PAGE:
Real Madrid (4, 4, 2): Casillas, Salgado, Campo, Karanka, Roberto Carlos, McManaman, Helguera, Redondo, Savio (Balic, 75min), Morientes (Ognjenovic, 86), Raúl.
Manchester United (4, 4 ,2): Bosnich, G Neville, Berg, Stam, Irwin (Silvestre, 87) Beckham, Keane, Scholes (Butt, 81), Giggs, Cole, Yorke (Sheringham, 76).
Real Madrid 3-1 Manchester United, 8 April 2003
"I just hope Raúl doesn't like travelling," Sir Alex Ferguson said after the first leg of this Champions League quarter-final, "because failing that we might have to stop him coming into the country. They've bought Ronaldo, Figo and Zidane, but for me the best player in the world at the moment is Raúl." The Spanish striker was in imperious form that spring night in Madrid scoring twice and wreacking general havoc among the Manchester United defence. The match had been billed as the two best teams in the world coming face to face but only one team showed up on the night.
United hopes hang by a thread
Kevin McCarra wrote in the Guardian:
Manchester United can never have dreamed that they would look a 3-1 defeat in the face and greet it with civility. Gary Neville and Paul Scholes will be suspended for the return leg, but the second part of this quarter-final is not wholly academic. A goal by Ruud van Nistelrooy halted a rout at the Bernabéu.
Primitive arithmetic states that a 2-0 win would send United through, but this was a game that demands more subtle calculations. Sir Alex Ferguson's team, with a dogged desire to attack when possible, contributed to the drama. Even if they had to make do with a minor role, lesser sides would have struggled to get into camera shot at all against elusive Real.
United have to decide if this was a throwback to the cringeworthy nights of the early 90s or simply a rendezvous with a truly great team. The Old Trafford club could not cope with the searing buildup in midfield and here was reaffirmation that no one else quite has such delicate and deceptive touches as that otherwise robust midfielder Zinedine Zidane.
There is no counterpart, either, to Raúl, who scored twice to take his total to 43 goals in the Champions League. From a 25-year-old, such abundance is almost baffling. Nonetheless, United had believed they could do much more than shake their heads in regret of their plight and in respect for the victors.
United must have believed that they could block Real, direct them down blind alleys and so make a grittier conflict of this fixture. One of the Spanish sports papers had flatly declared this meeting to be the best game in the world. United had terrible difficulty in keeping up their end of the billing.
In under half an hour they were already 2-0 down and indebted to the referee Anders Frisk for not awarding a blatant penalty. This was meant to be a gathering of peers, but United, to their disbelief, had to rediscover what it is to be outclassed. Worse still, with the second leg in mind, it was hard to see what they can do about it.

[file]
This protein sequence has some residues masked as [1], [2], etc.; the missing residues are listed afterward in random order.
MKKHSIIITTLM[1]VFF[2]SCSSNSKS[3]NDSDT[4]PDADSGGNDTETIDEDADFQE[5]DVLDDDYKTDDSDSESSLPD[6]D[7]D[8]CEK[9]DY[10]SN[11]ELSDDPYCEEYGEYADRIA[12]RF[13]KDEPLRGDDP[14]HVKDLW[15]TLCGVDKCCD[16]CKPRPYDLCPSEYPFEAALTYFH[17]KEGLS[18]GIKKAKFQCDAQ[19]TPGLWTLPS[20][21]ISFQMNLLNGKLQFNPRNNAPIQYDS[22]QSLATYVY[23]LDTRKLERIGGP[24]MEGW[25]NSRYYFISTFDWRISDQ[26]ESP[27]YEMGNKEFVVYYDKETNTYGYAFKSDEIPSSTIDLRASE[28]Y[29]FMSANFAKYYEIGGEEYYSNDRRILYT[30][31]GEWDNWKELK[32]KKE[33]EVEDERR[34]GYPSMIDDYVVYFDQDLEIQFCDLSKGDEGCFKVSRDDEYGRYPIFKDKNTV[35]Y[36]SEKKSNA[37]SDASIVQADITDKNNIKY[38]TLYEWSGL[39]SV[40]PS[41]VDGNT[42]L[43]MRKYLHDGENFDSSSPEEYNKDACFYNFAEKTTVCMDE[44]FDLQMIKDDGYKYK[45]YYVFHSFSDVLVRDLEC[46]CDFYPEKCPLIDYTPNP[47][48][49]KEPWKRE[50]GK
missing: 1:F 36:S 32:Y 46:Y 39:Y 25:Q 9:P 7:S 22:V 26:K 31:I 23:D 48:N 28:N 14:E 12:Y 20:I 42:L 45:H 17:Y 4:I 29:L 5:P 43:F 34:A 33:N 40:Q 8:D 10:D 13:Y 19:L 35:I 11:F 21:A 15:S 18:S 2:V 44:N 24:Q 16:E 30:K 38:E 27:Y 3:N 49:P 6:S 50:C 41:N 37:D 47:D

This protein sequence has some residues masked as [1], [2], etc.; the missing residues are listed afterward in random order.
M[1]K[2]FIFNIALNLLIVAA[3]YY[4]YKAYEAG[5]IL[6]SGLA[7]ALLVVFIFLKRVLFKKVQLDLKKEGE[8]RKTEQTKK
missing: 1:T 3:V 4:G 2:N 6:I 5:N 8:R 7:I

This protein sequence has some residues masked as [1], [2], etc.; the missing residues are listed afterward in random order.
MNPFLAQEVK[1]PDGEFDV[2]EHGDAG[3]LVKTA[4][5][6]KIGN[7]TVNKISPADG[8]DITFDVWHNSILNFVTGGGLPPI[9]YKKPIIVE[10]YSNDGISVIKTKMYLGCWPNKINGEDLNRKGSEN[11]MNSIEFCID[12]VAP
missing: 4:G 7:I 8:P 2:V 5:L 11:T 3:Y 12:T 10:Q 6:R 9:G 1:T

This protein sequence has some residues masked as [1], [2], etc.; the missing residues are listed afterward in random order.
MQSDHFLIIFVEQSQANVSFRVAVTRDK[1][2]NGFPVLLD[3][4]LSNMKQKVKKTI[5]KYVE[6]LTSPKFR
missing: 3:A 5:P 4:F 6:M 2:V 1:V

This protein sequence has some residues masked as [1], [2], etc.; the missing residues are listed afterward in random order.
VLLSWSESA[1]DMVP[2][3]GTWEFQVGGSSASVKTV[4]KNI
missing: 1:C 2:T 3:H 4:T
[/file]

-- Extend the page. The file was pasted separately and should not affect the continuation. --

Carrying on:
The cunning Scholes was the very last man they could afford to lose, since he was alone in looking as if he would merit a place on the Spanish club's payroll. Real behave as if defence, like income tax, is a wretched obligation and that grudging attitude could get them into trouble a fortnight from now, but there was no indication that United will thwart their creativity. To Ferguson's certain chagrin, Roy Keane and Nicky Butt were no obstacle at all last night.
By the interval Real were subtly imperious, switching suddenly from ambling manoeuvres to a hair-raising inspiration. The coach Vicente del Bosque had welcomed this tie for the stimulus it would provide. There can be something scatty about Real, as if they need to be alarmed before they can feel utterly alive on the pitch. Had Júlio César not missed for Lokomotiv Moscow in the last minute or if Real themselves had not equalised against Borussia Dortmund in stoppage time, the German champions would have taken their place in the last eight.
At the outset here they had the careful manner of men newly awakened to their heavy responsibilities and United were the lighter of heart for all too brief a while. Van Nistelrooy, with his back to goal, had just hooked a difficult opportunity over the bar when Real scored in the 12th minute.
Luís Figo had come over to the left wing and his body language declared that he saw opportunity for his refined right foot, even though the angle would have discouraged most. But the Portuguese virtuoso had the nerve to shape a shot around Fabién Barthez and high into the far corner. United were confounded.
After 20 minutes, Ronaldo was sent into the right of the area and befuddled Wes Brown before the defender thrust out an arm and leg to stop the Brazilian. Yet Frisk saw nothing amiss, and he had no greater taste for intervention when Barthez absent-mindedly palmed the ball outside the penalty area soon after.
Real, with 28 minutes gone, took matters into their own hands. Zidane fed Raúl, whose trickery on the turn had Rio Ferdinand floundering as he fired home low at the near post. United were capable of no more than gawping wonder.
Real were not so very secure themselves, but the truth of that proposition would have been doubted as they lashed in a third goal in the 49th minute. Although Figo's cut-back was measured, the United midfield's inability to rush Raúl was a token of the havoc wreaked on their minds. The attacker's strong, low 20-yard shot was perfect.
United, laboured though they were in comparison with sleek Real, could count on their character. Neville went forward in the 52nd minute and, when Iker Casillas parried Ryan Giggs's shot from the cross, Van Nistelrooy was lurking to head home the loose ball.
United kept on attacking because it is in their nature and because it was also the most natural way of rationing home possession. Real still had much of the ball, especially when Figo and Raúl breached the central defence, and Ronaldo shot wastefully high.
United clung on last night, but success in this tie may already be beyond their reach.
Real Madrid (4-4-2): Casillas, Salgado, Helguera, Hierro, Roberto Carlos, Figo, Makélelé, Conceição, Zidane, Raúl, Ronaldo (Guti, 83).
Manchester United (4-4-1-1): Barthez, G Neville (Solskjaer, 86), Ferdinand, Brown, Silvestre (O'Shea, 58) Beckham, Butt, Keane, Giggs, Scholes, Van Nistelrooy.
Filed under: Euro 2012
Like this post? Subscribe to my RSS feed and get loads more!